Ivory Coast Rains Set To Improve Mid-Crop Cocoa Quality
Mixed rains fell over Ivory Coast's cocoa-growing regions last week, farmers said, with more showers needed in some areas to boost the April-to-September mid-crop.
The rainy season in the world's biggest cocoa producer runs from mid-March to late October, with heavy showers expected to begin this month.
Farmers said their harvests had so far been more abundant than last year and that a mix of showers and sunshine would yield a healthier mid-crop than the previous season.
In the western region of Soubre, at the heart of the cocoa belt, farmers said the weather would allow them to harvest twice a month until at least July.
"The mid-crop is good, we have already harvested many more beans than last year," said Julien Beda, who farms near Soubre.
"Sunshine will be very important for the next stage (of the mid-crop)."
Rainfall in Soubre, which includes the regions of Sassandra and San Pedro, was at 27.5 millimetres (mm) last week, 8 mm above the five-year average.
Rainfall was also above average in the southern regions of Agboville and Divo, in the central region of Bongouanou, and in eastern region of Abengourou, and farmers said they expected large and high-quality beans if the weather remained constant.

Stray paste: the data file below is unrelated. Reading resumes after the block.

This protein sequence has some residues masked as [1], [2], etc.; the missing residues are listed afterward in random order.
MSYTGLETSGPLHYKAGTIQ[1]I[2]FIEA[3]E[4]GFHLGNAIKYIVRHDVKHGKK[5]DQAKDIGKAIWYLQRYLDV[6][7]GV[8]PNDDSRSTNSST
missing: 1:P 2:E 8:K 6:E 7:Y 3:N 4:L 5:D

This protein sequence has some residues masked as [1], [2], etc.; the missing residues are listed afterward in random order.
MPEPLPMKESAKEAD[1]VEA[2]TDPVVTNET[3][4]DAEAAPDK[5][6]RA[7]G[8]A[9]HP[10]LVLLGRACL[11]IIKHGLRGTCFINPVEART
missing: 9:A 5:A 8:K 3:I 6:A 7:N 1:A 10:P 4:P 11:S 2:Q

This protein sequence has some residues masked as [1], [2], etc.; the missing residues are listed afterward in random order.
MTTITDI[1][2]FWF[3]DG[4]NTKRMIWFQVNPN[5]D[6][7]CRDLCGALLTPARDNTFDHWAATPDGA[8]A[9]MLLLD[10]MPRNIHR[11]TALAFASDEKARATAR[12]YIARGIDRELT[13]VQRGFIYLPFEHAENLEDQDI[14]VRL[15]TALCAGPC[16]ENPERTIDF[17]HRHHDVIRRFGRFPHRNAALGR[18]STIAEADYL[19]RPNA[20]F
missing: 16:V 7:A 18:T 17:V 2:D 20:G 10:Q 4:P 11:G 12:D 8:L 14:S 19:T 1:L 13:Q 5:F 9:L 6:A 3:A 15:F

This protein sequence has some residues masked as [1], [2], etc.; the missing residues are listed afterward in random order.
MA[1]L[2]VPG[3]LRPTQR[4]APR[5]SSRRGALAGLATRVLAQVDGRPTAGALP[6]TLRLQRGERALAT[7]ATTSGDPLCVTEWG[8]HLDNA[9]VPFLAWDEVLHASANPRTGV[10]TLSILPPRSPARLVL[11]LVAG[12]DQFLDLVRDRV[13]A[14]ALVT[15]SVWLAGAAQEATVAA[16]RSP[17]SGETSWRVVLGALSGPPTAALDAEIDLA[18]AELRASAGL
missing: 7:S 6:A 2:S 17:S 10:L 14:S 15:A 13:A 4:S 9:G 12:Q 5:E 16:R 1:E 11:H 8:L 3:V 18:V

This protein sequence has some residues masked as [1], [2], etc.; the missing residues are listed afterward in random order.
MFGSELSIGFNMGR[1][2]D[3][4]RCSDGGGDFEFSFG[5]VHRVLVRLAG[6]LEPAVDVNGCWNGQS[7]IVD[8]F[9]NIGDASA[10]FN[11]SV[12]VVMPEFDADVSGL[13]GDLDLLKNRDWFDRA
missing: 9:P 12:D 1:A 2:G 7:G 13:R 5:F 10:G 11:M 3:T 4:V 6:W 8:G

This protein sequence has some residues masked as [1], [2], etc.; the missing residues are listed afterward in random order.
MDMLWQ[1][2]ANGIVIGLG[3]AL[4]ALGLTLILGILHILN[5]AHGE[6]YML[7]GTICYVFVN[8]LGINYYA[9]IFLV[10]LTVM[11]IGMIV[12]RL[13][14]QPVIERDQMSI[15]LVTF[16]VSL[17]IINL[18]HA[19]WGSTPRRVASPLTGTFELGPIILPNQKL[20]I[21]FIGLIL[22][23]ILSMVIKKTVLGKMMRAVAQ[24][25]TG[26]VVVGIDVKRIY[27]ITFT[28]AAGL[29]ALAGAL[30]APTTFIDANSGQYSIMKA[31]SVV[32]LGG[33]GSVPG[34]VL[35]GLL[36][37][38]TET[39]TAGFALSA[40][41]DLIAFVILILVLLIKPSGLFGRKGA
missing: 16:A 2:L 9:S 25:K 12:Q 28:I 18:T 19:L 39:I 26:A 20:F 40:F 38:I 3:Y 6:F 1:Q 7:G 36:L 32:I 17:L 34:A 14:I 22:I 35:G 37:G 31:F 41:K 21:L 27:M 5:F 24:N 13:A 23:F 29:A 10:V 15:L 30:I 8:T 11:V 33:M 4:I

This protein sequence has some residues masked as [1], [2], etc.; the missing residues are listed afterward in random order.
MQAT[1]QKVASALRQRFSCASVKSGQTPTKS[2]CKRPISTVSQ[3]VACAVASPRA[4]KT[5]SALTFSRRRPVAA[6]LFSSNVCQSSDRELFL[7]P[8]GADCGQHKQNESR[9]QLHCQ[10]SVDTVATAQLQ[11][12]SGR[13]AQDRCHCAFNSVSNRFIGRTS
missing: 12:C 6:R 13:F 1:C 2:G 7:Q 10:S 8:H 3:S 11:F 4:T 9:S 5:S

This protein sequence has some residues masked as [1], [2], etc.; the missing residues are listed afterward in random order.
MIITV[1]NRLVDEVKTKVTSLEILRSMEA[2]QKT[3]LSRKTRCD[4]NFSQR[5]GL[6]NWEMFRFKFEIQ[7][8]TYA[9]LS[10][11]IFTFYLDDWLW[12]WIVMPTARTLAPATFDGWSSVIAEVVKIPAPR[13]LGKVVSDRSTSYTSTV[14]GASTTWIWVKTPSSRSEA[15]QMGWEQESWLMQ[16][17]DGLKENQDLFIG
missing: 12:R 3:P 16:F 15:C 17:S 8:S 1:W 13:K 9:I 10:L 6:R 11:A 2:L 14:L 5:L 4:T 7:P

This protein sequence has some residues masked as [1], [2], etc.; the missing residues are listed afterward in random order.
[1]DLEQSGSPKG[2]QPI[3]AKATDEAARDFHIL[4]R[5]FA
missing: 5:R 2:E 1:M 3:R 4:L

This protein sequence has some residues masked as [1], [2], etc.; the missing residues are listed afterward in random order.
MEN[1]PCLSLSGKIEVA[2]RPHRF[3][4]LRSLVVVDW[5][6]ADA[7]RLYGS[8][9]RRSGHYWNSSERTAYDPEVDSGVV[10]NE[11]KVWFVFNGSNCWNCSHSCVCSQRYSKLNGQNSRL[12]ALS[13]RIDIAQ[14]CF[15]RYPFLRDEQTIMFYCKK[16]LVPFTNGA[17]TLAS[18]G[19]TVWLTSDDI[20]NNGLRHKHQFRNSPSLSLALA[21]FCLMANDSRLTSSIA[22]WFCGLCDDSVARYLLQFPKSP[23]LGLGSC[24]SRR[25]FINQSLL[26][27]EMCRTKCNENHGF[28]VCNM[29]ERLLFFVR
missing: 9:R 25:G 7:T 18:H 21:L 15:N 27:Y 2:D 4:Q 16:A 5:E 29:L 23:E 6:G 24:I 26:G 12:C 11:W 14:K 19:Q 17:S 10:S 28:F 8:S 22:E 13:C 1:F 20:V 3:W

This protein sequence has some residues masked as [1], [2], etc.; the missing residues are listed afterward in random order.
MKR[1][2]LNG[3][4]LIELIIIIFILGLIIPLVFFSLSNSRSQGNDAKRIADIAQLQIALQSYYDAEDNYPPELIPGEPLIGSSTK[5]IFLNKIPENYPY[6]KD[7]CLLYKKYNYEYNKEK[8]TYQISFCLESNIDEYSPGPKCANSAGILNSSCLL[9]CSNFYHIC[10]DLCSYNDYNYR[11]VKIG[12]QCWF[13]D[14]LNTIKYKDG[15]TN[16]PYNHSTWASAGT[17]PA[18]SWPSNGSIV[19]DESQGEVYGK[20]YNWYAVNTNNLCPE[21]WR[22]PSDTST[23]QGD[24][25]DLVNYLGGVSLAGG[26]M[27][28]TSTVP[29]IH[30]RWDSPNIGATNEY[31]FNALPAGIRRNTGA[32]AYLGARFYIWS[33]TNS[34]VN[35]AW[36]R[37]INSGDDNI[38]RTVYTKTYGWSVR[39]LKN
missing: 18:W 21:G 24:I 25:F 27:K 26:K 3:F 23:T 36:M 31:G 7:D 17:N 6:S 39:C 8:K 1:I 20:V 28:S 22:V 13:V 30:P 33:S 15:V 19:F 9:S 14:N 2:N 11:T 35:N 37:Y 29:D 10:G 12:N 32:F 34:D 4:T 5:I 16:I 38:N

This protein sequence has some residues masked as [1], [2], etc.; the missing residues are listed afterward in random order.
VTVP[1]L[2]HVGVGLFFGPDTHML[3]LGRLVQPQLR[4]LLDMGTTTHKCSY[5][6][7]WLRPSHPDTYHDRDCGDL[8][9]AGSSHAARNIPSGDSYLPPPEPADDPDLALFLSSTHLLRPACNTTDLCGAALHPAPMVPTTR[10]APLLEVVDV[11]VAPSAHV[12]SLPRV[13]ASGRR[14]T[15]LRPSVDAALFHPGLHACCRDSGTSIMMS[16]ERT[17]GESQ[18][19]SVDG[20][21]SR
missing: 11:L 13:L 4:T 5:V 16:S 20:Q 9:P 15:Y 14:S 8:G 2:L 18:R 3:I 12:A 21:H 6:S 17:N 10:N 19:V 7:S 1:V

'More Downpours Needed'
But in the centre-western region of Daloa, which produces a quarter of the country's output, farmers said more downpours were needed to boost the mid-crop.
"Buyers are complaining about the small (sized) beans coming from the bush," said Albert N’Zue, who farms near Daloa.
"The weather is getting darker and darker. If it starts raining well soon, the mid-crop will finish beautifully," N’Zue added.
Data collected by Reuters showed that rainfall in Daloa, including the region of Bouafle, was at 10.3 millimetres last week, 11.6 mm below the five-year average.
Rainfall was also below average in central region of Yamoussoukro and the western region of Man.
Average temperatures ranged between 27.6 and 30.9 degrees Celsius.